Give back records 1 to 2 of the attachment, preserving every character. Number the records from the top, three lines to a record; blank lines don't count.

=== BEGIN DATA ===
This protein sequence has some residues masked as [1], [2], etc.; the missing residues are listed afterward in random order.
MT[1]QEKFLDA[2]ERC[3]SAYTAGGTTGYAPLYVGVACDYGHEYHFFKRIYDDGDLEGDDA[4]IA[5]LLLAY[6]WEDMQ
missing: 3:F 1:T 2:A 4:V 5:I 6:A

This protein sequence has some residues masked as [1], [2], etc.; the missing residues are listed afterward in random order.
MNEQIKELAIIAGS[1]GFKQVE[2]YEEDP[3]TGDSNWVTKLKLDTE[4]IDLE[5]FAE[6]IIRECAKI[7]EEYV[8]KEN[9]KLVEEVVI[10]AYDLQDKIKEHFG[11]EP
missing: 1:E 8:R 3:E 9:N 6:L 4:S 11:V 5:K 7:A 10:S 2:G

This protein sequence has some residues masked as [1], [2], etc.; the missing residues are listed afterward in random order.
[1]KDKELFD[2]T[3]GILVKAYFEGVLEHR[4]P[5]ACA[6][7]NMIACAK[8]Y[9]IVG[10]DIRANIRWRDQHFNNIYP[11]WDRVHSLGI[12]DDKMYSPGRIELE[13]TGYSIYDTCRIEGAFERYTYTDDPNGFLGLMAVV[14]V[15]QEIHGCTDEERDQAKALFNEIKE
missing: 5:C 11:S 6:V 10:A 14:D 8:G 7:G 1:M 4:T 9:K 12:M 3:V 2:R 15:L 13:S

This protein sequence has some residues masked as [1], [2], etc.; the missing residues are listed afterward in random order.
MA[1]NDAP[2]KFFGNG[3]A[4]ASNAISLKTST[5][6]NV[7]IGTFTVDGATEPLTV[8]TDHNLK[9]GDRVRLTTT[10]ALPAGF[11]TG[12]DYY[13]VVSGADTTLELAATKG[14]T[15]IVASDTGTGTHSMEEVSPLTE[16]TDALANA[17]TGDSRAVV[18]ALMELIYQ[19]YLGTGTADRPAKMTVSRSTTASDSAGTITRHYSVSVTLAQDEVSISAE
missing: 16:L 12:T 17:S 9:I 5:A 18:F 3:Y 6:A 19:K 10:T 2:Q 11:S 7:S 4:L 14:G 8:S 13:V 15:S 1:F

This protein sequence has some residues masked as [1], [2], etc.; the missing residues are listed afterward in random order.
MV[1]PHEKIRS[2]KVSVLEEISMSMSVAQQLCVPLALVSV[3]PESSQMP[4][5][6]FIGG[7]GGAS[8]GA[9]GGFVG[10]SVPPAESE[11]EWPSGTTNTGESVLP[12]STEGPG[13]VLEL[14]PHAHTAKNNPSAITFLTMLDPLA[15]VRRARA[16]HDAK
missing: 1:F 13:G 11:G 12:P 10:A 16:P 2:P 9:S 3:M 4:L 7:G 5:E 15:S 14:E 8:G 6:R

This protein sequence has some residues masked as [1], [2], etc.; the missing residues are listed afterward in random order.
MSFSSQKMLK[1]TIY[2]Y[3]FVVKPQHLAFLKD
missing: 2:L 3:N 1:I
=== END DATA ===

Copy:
This protein sequence has some residues masked as [1], [2], etc.; the missing residues are listed afterward in random order.
MT[1]QEKFLDA[2]ERC[3]SAYTAGGTTGYAPLYVGVACDYGHEYHFFKRIYDDGDLEGDDA[4]IA[5]LLLAY[6]WEDMQ
missing: 3:F 1:T 2:A 4:V 5:I 6:A

This protein sequence has some residues masked as [1], [2], etc.; the missing residues are listed afterward in random order.
MNEQIKELAIIAGS[1]GFKQVE[2]YEEDP[3]TGDSNWVTKLKLDTE[4]IDLE[5]FAE[6]IIRECAKI[7]EEYV[8]KEN[9]KLVEEVVI[10]AYDLQDKIKEHFG[11]EP
missing: 1:E 8:R 3:E 9:N 6:L 4:S 11:V 5:K 7:A 10:S 2:G